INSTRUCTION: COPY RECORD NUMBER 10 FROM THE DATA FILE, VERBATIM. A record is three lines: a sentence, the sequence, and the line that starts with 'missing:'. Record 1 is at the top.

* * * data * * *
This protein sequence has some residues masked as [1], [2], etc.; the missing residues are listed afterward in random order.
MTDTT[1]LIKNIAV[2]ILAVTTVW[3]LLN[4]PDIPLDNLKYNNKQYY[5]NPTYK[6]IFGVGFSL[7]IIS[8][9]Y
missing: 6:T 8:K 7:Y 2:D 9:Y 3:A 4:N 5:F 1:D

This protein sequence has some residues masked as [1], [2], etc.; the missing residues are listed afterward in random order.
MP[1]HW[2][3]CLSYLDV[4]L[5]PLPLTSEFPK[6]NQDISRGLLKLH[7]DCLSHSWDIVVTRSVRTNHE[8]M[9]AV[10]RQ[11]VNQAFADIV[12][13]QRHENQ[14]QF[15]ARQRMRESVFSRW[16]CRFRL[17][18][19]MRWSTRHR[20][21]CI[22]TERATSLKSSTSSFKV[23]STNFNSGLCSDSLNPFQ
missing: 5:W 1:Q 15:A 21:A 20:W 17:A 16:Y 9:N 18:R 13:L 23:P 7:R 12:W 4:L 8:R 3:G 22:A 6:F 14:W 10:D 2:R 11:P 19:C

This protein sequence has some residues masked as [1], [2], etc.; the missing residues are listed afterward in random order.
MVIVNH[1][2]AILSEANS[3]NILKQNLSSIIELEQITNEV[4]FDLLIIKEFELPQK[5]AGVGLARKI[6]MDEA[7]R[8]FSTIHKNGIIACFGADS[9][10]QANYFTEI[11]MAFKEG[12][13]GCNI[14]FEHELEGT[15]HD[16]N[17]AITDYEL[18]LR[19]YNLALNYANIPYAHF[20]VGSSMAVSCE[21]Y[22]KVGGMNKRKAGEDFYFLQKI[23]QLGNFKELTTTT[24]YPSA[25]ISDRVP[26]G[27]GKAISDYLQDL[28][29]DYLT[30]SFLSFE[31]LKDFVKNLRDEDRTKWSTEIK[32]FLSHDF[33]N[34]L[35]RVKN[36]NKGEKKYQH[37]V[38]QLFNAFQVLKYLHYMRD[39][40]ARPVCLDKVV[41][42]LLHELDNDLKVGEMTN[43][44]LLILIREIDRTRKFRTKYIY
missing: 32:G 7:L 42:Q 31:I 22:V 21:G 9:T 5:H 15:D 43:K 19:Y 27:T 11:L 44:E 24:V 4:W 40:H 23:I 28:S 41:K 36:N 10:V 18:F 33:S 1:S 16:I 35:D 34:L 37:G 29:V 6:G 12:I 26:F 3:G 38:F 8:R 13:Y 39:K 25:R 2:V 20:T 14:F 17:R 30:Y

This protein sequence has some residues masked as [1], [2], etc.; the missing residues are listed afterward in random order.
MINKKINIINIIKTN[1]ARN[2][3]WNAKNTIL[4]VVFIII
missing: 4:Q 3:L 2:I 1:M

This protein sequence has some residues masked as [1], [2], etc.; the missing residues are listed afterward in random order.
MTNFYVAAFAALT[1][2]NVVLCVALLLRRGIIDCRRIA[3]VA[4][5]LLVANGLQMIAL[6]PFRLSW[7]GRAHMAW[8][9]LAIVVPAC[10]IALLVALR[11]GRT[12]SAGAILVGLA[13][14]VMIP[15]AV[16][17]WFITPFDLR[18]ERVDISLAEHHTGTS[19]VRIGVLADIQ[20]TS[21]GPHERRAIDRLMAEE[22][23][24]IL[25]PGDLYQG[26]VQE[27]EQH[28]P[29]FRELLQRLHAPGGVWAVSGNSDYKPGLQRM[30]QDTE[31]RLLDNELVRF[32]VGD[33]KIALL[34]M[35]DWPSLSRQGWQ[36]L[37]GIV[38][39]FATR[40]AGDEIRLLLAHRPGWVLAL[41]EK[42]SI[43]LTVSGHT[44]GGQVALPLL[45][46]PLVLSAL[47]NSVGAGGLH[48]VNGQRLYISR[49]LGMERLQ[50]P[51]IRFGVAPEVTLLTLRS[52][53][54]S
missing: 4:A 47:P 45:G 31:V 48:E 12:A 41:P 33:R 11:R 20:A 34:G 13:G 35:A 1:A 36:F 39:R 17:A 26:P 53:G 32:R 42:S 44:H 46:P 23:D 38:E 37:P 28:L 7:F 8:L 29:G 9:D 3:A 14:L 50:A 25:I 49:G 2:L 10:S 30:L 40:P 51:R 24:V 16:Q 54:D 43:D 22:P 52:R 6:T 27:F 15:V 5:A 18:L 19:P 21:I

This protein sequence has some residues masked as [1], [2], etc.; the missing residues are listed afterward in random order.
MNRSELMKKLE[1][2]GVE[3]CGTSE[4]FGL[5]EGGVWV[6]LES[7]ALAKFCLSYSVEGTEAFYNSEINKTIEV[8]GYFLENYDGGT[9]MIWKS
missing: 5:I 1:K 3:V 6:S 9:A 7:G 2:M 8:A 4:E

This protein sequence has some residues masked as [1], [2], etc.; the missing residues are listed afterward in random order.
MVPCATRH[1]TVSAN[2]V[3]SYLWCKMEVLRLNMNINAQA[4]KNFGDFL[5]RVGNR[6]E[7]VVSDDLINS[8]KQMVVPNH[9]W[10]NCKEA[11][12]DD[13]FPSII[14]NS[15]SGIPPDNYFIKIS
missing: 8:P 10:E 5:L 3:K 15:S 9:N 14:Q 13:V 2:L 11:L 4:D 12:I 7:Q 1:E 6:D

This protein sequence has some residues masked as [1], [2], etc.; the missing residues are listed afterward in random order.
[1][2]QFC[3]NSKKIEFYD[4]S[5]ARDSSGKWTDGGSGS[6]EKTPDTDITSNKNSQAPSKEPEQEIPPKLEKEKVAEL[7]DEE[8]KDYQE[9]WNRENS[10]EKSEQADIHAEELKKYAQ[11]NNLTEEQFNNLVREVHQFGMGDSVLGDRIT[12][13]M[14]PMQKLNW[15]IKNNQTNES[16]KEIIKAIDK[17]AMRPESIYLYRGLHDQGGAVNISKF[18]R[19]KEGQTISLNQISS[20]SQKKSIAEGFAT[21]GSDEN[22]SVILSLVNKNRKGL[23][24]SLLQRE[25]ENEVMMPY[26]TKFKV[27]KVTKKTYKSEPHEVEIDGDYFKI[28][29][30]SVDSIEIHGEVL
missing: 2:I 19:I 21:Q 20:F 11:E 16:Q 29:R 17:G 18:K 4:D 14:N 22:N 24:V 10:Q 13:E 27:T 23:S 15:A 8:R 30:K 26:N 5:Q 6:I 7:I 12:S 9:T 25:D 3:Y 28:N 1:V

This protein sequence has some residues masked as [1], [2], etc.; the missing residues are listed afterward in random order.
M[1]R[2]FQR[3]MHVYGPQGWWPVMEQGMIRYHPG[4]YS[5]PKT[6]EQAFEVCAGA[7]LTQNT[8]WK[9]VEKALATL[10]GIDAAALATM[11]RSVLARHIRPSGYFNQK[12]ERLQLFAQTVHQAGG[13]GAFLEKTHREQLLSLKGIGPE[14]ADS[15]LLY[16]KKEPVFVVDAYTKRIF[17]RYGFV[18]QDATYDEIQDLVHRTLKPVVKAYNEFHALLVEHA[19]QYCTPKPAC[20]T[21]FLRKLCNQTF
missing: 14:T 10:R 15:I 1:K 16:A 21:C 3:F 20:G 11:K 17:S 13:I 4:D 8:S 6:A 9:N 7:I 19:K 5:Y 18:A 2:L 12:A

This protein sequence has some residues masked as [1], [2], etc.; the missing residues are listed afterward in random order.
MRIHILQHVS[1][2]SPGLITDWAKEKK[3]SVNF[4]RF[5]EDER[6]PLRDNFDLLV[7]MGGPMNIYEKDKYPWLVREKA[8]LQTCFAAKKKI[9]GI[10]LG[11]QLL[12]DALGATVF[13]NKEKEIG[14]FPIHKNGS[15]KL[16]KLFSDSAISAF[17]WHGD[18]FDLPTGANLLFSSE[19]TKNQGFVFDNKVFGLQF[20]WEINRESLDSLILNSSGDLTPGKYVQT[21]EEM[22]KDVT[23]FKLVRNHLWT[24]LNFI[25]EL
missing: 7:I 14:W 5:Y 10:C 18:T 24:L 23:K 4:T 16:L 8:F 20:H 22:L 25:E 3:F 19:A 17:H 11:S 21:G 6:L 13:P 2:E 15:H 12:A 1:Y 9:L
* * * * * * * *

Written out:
This protein sequence has some residues masked as [1], [2], etc.; the missing residues are listed afterward in random order.
MRIHILQHVS[1][2]SPGLITDWAKEKK[3]SVNF[4]RF[5]EDER[6]PLRDNFDLLV[7]MGGPMNIYEKDKYPWLVREKA[8]LQTCFAAKKKI[9]GI[10]LG[11]QLL[12]DALGATVF[13]NKEKEIG[14]FPIHKNGS[15]KL[16]KLFSDSAISAF[17]WHGD[18]FDLPTGANLLFSSE[19]TKNQGFVFDNKVFGLQF[20]WEINRESLDSLILNSSGDLTPGKYVQT[21]EEM[22]KDVT[23]FKLVRNHLWT[24]LNFI[25]EL
missing: 7:I 14:W 5:Y 10:C 18:T 24:L 23:K 4:T 16:L 8:F 20:H 22:L 25:E 3:F 19:A 17:H 11:S 21:G 6:L 13:P 2:E 15:H 12:A 1:Y 9:L